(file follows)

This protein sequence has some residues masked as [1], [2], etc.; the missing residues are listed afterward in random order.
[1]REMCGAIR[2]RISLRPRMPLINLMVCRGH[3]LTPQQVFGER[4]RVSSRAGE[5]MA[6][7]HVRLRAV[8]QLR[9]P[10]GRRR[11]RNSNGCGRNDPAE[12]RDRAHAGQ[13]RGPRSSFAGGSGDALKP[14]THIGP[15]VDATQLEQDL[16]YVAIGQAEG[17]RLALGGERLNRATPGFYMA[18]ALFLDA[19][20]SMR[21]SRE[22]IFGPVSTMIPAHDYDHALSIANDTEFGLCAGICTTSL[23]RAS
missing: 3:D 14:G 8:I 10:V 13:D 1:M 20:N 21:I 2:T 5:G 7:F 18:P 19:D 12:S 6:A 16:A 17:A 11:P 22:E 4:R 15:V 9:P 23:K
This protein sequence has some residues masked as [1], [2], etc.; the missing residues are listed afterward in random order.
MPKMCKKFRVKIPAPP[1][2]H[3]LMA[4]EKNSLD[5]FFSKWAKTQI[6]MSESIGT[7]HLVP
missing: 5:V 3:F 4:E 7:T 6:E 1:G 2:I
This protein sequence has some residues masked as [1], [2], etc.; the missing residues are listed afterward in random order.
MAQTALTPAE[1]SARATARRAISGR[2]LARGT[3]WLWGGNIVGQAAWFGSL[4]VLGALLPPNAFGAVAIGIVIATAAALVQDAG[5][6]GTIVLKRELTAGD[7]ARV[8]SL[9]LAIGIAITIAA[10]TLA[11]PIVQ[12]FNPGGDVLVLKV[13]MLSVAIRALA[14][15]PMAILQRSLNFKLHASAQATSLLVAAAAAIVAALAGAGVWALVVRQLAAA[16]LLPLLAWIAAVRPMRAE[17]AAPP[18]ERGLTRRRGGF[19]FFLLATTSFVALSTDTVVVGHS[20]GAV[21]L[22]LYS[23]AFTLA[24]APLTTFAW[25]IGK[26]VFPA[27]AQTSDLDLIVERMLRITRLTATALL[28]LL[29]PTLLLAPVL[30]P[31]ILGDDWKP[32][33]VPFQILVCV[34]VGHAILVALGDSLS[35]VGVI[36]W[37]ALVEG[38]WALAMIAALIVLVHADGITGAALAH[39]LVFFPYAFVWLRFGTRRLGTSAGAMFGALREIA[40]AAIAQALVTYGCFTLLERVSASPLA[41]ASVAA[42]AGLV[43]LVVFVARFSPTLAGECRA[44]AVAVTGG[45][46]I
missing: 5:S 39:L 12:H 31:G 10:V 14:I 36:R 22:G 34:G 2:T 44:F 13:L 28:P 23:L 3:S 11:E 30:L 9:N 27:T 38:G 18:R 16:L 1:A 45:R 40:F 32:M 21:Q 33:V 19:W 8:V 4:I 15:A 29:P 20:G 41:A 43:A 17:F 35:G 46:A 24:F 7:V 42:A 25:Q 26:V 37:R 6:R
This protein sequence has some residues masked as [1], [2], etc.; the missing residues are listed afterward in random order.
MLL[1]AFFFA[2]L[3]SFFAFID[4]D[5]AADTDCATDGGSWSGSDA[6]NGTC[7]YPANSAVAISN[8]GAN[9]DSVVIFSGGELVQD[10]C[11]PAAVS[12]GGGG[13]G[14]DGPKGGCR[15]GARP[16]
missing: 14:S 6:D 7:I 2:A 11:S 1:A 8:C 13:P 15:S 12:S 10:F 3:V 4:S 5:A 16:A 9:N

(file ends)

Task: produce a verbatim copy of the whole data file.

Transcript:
This protein sequence has some residues masked as [1], [2], etc.; the missing residues are listed afterward in random order.
[1]REMCGAIR[2]RISLRPRMPLINLMVCRGH[3]LTPQQVFGER[4]RVSSRAGE[5]MA[6][7]HVRLRAV[8]QLR[9]P[10]GRRR[11]RNSNGCGRNDPAE[12]RDRAHAGQ[13]RGPRSSFAGGSGDALKP[14]THIGP[15]VDATQLEQDL[16]YVAIGQAEG[17]RLALGGERLNRATPGFYMA[18]ALFLDA[19][20]SMR[21]SRE[22]IFGPVSTMIPAHDYDHALSIANDTEFGLCAGICTTSL[23]RAS
missing: 3:D 14:G 8:I 10:V 13:D 1:M 20:N 21:I 2:T 5:G 7:F 18:P 19:D 12:S 6:A 16:A 17:A 11:P 22:E 4:R 15:V 9:P 23:K
This protein sequence has some residues masked as [1], [2], etc.; the missing residues are listed afterward in random order.
MPKMCKKFRVKIPAPP[1][2]H[3]LMA[4]EKNSLD[5]FFSKWAKTQI[6]MSESIGT[7]HLVP
missing: 5:V 3:F 4:E 7:T 6:E 1:G 2:I
This protein sequence has some residues masked as [1], [2], etc.; the missing residues are listed afterward in random order.
MAQTALTPAE[1]SARATARRAISGR[2]LARGT[3]WLWGGNIVGQAAWFGSL[4]VLGALLPPNAFGAVAIGIVIATAAALVQDAG[5][6]GTIVLKRELTAGD[7]ARV[8]SL[9]LAIGIAITIAA[10]TLA[11]PIVQ[12]FNPGGDVLVLKV[13]MLSVAIRALA[14][15]PMAILQRSLNFKLHASAQATSLLVAAAAAIVAALAGAGVWALVVRQLAAA[16]LLPLLAWIAAVRPMRAE[17]AAPP[18]ERGLTRRRGGF[19]FFLLATTSFVALSTDTVVVGHS[20]GAV[21]L[22]LYS[23]AFTLA[24]APLTTFAW[25]IGK[26]VFPA[27]AQTSDLDLIVERMLRITRLTATALL[28]LL[29]PTLLLAPVL[30]P[31]ILGDDWKP[32][33]VPFQILVCV[34]VGHAILVALGDSLS[35]VGVI[36]W[37]ALVEG[38]WALAMIAALIVLVHADGITGAALAH[39]LVFFPYAFVWLRFGTRRLGTSAGAMFGALREIA[40]AAIAQALVTYGCFTLLERVSASPLA[41]ASVAA[42]AGLV[43]LVVFVARFSPTLAGECRA[44]AVAVTGG[45][46]I
missing: 5:S 39:L 12:H 31:G 10:V 14:I 36:R 22:G 34:G 2:T 44:F 13:L 28:P 23:L 3:S 11:E 30:L 9:N 27:T 38:G 18:R 16:L 1:A 45:R 40:F 32:M 21:Q 33:V 19:W 8:V 4:I 15:A 29:P 20:G 41:A 43:A 17:F 35:G 46:A 24:F 7:V 42:A 25:Q 26:V 37:R 6:R
This protein sequence has some residues masked as [1], [2], etc.; the missing residues are listed afterward in random order.
MLL[1]AFFFA[2]L[3]SFFAFID[4]D[5]AADTDCATDGGSWSGSDA[6]NGTC[7]YPANSAVAISN[8]GAN[9]DSVVIFSGGELVQD[10]C[11]PAAVS[12]GGGG[13]G[14]DGPKGGCR[15]GARP[16]
missing: 14:S 6:D 7:I 2:A 11:S 1:A 8:C 13:P 15:S 12:S 10:F 3:V 4:S 5:A 16:A 9:N